• Mid-Century Modern - This refers to the interior and architectural design movement that took place during the mid-20th century. Homes often had minimalist-style open floor plans with large doors and windows to connect the family to the outdoors. Mid-Century Modern furniture was simple, devoid of ornate detail and focused on function. Pieces were often made of nontraditional materials such as Plexiglass or plywood and were designed to fold or stack to serve multiple purposes. Frank Lloyd Wright was a pioneer in the Mid-Century Modern design movement.
  • Minimalist - Minimalism became popular in America following World War II and is highly influenced by traditional Japanese design. The idea behind this concept is "less is more", only incorporating components that serve a definite purpose. Bright open spaces void of color, clutter or decoration is the general trademark of a minimalist design.
  • Neoclassical - The neoclassical style refers to the design style of the Italian Neoclassical period spanning from mid-18th century to early 19th century. The neoclassical movement began as protest against Baroque and Rococo styles. Neoclassical artists wanted to, while still remaining bold and elegant, return to a more classic Roman and Renaissance design.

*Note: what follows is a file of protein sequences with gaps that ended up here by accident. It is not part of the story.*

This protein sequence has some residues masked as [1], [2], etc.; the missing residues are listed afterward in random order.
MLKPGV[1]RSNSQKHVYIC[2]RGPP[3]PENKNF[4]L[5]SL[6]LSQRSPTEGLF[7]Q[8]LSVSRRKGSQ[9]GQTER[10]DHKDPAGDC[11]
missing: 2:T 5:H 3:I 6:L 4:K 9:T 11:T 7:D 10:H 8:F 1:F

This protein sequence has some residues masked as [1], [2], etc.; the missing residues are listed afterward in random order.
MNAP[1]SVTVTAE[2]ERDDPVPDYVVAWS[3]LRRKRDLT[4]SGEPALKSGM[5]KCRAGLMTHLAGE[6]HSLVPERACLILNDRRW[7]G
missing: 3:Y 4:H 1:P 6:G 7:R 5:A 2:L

• Retro - Retro interior design reflects the popular style trends of the 1950s, '60s, and '70s. Vinyl flooring, textured rugs, and bold colors and wallpaper set the tone. Décor made of plastic, glass, or rubber is favored over wood, and neon lighting or lava lamps are great for '60s-inspired rooms. Posters or paintings that depict pop culture icons from the chosen decade can also help achieve the desired retro feel.